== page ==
Our acquired brands are building strength too. As I mentioned Waterpik growing 20% in 2018. Our export business has been and will continue to deliver double-digit growth. We’re making significant investments in Southeast Asia and China, and that will fuel growth for years to come. So it is certainly a big sexy world out there, and I’m pleased to represent Church & Dwight’s international business.

Matt, back to you.

Matthew T. FarrellPresident and Chief Executive Officer

Okay. Animal Productivity; so we have a 5% algorithm here. Remember we said that the Company grows 3%, US is 2%, international 6% as Steve just took you through, and Specialty Products 5%. So you might think, hey, that’s kind of a big number considering that we went backwards in 2018 minus the 3.4%.

Here’s how that 5% breaks out. So we have a bulk chemical business. That’s essentially bulk sodium bicarbonate. It’s a real steady-Eddie business. Animal Productivity is the one that we expect to grow at 6%. Two-thirds of the businesses is Animal Productivity; one-third is bulk chemicals.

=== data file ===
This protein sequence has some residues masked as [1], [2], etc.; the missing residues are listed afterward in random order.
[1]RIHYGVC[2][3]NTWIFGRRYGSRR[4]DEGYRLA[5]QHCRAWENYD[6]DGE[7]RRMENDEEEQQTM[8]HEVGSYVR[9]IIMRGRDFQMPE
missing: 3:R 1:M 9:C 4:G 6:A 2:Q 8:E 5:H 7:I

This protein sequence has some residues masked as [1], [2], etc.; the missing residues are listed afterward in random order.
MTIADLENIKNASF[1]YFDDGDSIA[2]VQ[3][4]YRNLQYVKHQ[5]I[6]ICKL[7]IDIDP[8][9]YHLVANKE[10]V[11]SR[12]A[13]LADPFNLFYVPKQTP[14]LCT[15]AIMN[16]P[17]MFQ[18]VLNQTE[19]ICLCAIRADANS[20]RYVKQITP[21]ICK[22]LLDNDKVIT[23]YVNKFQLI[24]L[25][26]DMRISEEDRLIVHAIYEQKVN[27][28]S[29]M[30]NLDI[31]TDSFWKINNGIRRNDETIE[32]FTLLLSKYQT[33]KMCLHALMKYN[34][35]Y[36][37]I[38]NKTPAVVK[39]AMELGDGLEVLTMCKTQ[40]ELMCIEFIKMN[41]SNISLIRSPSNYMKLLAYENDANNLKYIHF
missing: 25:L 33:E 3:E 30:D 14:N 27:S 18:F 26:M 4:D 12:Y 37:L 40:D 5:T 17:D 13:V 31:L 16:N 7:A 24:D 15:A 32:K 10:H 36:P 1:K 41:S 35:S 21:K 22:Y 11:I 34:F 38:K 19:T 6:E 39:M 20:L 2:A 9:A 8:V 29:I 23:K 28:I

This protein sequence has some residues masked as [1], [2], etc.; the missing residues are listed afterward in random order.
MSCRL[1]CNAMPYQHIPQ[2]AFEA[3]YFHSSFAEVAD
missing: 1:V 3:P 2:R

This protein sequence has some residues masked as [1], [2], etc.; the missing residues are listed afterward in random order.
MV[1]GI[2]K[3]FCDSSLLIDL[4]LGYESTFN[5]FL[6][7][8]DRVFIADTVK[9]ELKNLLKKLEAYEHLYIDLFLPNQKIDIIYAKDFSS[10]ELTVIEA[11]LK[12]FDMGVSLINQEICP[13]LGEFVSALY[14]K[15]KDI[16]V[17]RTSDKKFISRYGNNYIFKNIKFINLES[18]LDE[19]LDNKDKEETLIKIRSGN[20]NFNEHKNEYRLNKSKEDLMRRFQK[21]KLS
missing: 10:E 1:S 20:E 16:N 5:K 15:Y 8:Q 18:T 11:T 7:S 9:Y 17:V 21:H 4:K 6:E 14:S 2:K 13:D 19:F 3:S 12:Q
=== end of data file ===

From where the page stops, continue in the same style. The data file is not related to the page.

Now the Animal Productivity part of the business is the one that’s been most volatile and the most cyclical over time. The reason we like being in that space is just because of this statistic is there’s 7.5 billion people on the planet today; going to 10 billion by 2015. So animals have to be more productive.

If you went back to the 1970s, that’s when we first got into the dairy business. Essentially baking soda was Alka-Seltzer for cows. They could pretty much eat more and more grass. From there we moved into nutritional supplements, still in dairy. And then three years ago we decided we have a great brand in ARM & HAMMER. We can move into other species; that will be cattle, swine, and poultry.